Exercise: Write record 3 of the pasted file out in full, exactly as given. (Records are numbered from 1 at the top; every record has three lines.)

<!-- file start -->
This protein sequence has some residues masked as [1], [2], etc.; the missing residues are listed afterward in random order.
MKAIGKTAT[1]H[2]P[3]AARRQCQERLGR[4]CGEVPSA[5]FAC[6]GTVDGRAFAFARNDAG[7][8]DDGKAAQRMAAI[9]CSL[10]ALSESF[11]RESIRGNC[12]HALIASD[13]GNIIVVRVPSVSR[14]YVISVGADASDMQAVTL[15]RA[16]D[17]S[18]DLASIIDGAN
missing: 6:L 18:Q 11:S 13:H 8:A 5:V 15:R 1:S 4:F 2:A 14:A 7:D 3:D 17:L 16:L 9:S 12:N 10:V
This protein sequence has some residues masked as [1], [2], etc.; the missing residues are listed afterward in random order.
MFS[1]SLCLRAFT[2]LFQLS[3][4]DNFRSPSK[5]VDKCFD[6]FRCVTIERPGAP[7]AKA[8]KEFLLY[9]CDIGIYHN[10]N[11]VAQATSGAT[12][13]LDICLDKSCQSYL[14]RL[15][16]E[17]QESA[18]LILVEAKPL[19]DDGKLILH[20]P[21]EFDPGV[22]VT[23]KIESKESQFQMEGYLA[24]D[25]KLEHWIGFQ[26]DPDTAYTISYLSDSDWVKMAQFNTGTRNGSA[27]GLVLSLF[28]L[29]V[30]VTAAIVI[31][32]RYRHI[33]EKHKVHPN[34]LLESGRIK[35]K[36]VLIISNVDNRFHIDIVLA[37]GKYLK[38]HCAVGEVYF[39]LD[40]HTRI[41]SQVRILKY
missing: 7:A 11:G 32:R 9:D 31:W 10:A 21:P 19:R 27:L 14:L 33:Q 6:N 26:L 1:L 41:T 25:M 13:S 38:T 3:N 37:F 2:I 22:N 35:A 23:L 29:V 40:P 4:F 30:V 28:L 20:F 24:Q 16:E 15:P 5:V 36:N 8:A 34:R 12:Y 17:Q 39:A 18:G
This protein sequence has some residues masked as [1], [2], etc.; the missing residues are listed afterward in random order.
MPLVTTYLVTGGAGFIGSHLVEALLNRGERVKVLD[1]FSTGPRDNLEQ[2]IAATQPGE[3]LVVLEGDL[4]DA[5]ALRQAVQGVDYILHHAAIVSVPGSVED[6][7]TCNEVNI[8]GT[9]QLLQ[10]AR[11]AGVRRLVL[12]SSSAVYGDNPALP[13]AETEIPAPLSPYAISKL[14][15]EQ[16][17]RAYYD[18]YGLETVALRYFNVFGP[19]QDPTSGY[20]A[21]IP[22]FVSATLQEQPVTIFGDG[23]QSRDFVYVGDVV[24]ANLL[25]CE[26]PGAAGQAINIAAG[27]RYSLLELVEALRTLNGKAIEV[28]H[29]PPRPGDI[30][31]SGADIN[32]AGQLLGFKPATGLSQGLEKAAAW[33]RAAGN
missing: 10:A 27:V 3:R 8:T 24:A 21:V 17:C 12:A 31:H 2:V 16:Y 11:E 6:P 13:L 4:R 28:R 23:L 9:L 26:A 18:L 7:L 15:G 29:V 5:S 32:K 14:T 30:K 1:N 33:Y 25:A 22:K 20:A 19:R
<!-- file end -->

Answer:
This protein sequence has some residues masked as [1], [2], etc.; the missing residues are listed afterward in random order.
MPLVTTYLVTGGAGFIGSHLVEALLNRGERVKVLD[1]FSTGPRDNLEQ[2]IAATQPGE[3]LVVLEGDL[4]DA[5]ALRQAVQGVDYILHHAAIVSVPGSVED[6][7]TCNEVNI[8]GT[9]QLLQ[10]AR[11]AGVRRLVL[12]SSSAVYGDNPALP[13]AETEIPAPLSPYAISKL[14][15]EQ[16][17]RAYYD[18]YGLETVALRYFNVFGP[19]QDPTSGY[20]A[21]IP[22]FVSATLQEQPVTIFGDG[23]QSRDFVYVGDVV[24]ANLL[25]CE[26]PGAAGQAINIAAG[27]RYSLLELVEALRTLNGKAIEV[28]H[29]PPRPGDI[30][31]SGADIN[32]AGQLLGFKPATGLSQGLEKAAAW[33]RAAGN
missing: 10:A 27:V 3:R 8:T 24:A 21:V 17:C 12:A 31:H 2:V 16:Y 11:E 6:P 13:L 4:R 28:R 23:L 9:L 26:A 18:L 7:L 15:G 29:V 5:S 32:K 14:T 30:K 1:N 33:Y 25:A 22:K 20:A 19:R